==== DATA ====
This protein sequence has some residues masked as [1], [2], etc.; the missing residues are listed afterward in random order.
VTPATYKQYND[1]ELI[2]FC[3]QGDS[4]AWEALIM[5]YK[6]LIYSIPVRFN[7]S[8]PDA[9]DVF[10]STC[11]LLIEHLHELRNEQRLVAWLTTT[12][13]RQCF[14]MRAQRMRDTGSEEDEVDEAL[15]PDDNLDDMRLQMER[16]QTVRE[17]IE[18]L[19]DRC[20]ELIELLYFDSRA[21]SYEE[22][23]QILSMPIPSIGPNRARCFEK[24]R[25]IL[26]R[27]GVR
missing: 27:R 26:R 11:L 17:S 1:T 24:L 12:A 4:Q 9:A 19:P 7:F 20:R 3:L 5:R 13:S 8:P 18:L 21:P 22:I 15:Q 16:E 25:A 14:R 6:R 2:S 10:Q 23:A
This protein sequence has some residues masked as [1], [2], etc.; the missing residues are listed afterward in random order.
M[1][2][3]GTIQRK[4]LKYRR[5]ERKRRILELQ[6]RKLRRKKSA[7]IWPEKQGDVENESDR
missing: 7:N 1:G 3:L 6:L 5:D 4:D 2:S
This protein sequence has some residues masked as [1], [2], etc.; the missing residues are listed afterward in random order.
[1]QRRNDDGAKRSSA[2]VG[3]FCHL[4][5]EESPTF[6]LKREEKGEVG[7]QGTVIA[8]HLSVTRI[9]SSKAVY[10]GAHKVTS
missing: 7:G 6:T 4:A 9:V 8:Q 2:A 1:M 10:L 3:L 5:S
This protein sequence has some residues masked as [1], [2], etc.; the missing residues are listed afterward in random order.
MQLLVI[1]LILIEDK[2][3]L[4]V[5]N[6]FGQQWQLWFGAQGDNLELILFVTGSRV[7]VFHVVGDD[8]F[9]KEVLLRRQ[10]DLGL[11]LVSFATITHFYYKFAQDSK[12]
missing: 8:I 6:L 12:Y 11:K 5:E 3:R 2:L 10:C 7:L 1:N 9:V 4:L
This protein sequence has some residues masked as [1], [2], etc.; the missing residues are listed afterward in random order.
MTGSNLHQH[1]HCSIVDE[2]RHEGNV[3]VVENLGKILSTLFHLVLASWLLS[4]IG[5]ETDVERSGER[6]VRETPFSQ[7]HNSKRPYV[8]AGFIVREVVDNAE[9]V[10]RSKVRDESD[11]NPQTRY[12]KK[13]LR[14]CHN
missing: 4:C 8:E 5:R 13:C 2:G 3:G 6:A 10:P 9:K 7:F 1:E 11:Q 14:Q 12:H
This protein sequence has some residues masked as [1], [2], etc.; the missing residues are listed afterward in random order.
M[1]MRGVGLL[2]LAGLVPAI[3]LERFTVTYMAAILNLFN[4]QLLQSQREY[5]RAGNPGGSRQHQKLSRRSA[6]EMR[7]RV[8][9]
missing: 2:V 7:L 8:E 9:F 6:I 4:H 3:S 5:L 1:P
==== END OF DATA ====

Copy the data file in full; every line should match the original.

This protein sequence has some residues masked as [1], [2], etc.; the missing residues are listed afterward in random order.
VTPATYKQYND[1]ELI[2]FC[3]QGDS[4]AWEALIM[5]YK[6]LIYSIPVRFN[7]S[8]PDA[9]DVF[10]STC[11]LLIEHLHELRNEQRLVAWLTTT[12][13]RQCF[14]MRAQRMRDTGSEEDEVDEAL[15]PDDNLDDMRLQMER[16]QTVRE[17]IE[18]L[19]DRC[20]ELIELLYFDSRA[21]SYEE[22][23]QILSMPIPSIGPNRARCFEK[24]R[25]IL[26]R[27]GVR
missing: 27:R 26:R 11:L 17:S 1:T 24:L 12:A 4:Q 9:A 19:P 7:F 20:R 3:L 5:R 13:S 8:P 18:L 21:P 22:I 15:Q 16:E 25:A 14:R 6:R 2:S 10:Q 23:A
This protein sequence has some residues masked as [1], [2], etc.; the missing residues are listed afterward in random order.
M[1][2][3]GTIQRK[4]LKYRR[5]ERKRRILELQ[6]RKLRRKKSA[7]IWPEKQGDVENESDR
missing: 7:N 1:G 3:L 6:L 5:D 4:D 2:S
This protein sequence has some residues masked as [1], [2], etc.; the missing residues are listed afterward in random order.
[1]QRRNDDGAKRSSA[2]VG[3]FCHL[4][5]EESPTF[6]LKREEKGEVG[7]QGTVIA[8]HLSVTRI[9]SSKAVY[10]GAHKVTS
missing: 7:G 6:T 4:A 9:V 8:Q 2:A 1:M 10:L 3:L 5:S
This protein sequence has some residues masked as [1], [2], etc.; the missing residues are listed afterward in random order.
MQLLVI[1]LILIEDK[2][3]L[4]V[5]N[6]FGQQWQLWFGAQGDNLELILFVTGSRV[7]VFHVVGDD[8]F[9]KEVLLRRQ[10]DLGL[11]LVSFATITHFYYKFAQDSK[12]
missing: 8:I 6:L 12:Y 11:K 5:E 3:R 2:L 10:C 7:L 1:N 9:V 4:L
This protein sequence has some residues masked as [1], [2], etc.; the missing residues are listed afterward in random order.
MTGSNLHQH[1]HCSIVDE[2]RHEGNV[3]VVENLGKILSTLFHLVLASWLLS[4]IG[5]ETDVERSGER[6]VRETPFSQ[7]HNSKRPYV[8]AGFIVREVVDNAE[9]V[10]RSKVRDESD[11]NPQTRY[12]KK[13]LR[14]CHN
missing: 4:C 8:E 5:R 13:C 2:G 3:G 6:A 10:P 9:K 7:F 1:E 11:Q 14:Q 12:H
This protein sequence has some residues masked as [1], [2], etc.; the missing residues are listed afterward in random order.
M[1]MRGVGLL[2]LAGLVPAI[3]LERFTVTYMAAILNLFN[4]QLLQSQREY[5]RAGNPGGSRQHQKLSRRSA[6]EMR[7]RV[8][9]
missing: 2:V 7:L 8:E 9:F 6:I 4:H 3:S 5:L 1:P